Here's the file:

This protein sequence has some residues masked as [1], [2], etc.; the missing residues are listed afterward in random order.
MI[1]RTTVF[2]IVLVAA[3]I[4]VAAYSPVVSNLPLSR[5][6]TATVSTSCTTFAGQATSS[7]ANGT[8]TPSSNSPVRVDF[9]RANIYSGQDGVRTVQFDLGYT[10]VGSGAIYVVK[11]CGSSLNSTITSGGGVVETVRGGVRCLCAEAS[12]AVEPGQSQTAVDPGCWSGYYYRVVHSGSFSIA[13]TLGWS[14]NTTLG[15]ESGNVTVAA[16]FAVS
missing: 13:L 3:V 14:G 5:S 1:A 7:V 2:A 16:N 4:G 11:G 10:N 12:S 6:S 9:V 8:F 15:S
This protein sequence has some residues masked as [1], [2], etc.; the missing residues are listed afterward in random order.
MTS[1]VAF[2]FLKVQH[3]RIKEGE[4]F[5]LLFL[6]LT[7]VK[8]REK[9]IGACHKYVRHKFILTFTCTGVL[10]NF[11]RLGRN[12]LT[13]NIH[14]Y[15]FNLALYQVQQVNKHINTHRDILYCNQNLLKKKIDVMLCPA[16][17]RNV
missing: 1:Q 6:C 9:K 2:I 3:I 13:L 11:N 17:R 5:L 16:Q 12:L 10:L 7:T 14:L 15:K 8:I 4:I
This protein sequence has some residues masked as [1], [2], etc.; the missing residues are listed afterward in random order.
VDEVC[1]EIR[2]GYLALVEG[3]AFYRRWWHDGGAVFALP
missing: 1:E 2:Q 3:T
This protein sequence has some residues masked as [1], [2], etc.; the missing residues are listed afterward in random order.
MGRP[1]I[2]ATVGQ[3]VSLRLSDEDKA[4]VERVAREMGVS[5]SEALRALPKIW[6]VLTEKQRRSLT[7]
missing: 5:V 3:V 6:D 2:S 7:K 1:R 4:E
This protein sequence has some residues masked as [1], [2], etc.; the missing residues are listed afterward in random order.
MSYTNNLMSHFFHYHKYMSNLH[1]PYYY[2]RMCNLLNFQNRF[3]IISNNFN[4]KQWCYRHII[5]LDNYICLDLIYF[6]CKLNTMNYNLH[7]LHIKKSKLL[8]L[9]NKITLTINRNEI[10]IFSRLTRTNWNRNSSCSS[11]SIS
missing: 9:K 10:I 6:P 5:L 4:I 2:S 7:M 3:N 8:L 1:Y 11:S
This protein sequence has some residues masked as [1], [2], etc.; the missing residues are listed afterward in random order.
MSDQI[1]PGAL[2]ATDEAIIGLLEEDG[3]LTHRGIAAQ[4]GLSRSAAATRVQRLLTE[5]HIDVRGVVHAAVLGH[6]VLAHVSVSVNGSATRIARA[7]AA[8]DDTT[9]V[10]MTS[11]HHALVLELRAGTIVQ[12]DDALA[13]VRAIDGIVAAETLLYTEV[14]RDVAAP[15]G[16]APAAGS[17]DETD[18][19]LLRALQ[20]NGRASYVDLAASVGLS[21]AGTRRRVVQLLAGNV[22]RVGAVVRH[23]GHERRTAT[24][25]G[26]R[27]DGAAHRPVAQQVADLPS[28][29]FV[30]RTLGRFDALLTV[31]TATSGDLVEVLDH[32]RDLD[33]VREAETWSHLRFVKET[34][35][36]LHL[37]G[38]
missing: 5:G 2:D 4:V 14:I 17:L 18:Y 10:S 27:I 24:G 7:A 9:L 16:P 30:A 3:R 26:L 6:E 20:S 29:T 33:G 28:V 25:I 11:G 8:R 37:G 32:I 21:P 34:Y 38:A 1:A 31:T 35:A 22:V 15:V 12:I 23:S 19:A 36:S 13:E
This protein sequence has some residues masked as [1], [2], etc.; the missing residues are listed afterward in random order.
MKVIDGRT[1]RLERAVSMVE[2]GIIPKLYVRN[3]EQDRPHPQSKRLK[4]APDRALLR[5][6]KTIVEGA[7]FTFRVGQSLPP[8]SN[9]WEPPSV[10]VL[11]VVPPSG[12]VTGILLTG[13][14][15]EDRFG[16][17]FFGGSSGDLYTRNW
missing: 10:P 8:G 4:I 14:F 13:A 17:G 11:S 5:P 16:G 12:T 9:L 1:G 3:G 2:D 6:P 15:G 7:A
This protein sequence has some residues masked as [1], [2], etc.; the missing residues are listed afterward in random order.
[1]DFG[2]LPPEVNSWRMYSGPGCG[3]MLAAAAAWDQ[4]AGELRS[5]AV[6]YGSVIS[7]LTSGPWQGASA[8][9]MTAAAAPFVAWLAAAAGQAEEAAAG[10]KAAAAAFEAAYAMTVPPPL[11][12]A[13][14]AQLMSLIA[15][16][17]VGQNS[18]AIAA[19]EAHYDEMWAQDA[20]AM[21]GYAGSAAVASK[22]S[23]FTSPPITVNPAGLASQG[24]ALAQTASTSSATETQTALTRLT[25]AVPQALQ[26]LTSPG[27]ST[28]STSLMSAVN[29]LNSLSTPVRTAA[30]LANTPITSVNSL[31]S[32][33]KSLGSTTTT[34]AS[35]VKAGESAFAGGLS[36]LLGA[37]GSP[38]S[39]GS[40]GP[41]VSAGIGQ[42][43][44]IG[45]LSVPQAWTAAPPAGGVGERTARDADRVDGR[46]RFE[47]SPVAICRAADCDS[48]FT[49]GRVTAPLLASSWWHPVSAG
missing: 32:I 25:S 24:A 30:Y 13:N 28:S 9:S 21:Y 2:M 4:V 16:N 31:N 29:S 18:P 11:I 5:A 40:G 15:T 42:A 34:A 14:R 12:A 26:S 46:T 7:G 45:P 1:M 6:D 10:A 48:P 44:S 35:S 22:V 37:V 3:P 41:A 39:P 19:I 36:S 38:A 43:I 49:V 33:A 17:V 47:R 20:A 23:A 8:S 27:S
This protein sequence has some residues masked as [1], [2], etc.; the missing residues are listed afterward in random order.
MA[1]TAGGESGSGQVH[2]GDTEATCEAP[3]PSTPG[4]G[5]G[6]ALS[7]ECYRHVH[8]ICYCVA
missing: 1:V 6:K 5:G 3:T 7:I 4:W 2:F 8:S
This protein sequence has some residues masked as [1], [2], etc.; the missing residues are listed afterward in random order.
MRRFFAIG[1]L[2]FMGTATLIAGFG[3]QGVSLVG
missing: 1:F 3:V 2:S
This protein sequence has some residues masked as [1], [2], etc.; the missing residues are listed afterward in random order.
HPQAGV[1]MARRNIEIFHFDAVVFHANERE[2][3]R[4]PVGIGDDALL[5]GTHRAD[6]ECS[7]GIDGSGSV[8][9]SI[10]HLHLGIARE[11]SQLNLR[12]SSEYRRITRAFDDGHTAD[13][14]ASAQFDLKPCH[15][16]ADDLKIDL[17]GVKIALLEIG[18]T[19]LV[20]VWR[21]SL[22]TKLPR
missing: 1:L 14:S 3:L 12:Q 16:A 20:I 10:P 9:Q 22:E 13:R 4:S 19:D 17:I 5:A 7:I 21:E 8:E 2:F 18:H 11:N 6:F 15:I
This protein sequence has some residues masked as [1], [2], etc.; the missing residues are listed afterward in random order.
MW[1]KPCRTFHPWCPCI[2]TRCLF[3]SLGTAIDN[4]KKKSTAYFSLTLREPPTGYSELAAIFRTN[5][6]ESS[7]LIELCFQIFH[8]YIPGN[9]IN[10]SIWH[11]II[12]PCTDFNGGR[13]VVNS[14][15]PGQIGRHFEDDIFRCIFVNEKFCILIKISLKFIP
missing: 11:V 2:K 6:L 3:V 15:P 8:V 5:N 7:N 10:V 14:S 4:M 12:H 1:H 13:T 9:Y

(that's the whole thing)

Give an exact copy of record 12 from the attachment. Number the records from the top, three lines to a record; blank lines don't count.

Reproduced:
This protein sequence has some residues masked as [1], [2], etc.; the missing residues are listed afterward in random order.
MW[1]KPCRTFHPWCPCI[2]TRCLF[3]SLGTAIDN[4]KKKSTAYFSLTLREPPTGYSELAAIFRTN[5][6]ESS[7]LIELCFQIFH[8]YIPGN[9]IN[10]SIWH[11]II[12]PCTDFNGGR[13]VVNS[14][15]PGQIGRHFEDDIFRCIFVNEKFCILIKISLKFIP
missing: 11:V 2:K 6:L 3:V 15:P 8:V 5:N 7:N 10:V 14:S 4:M 12:H 1:H 13:T 9:Y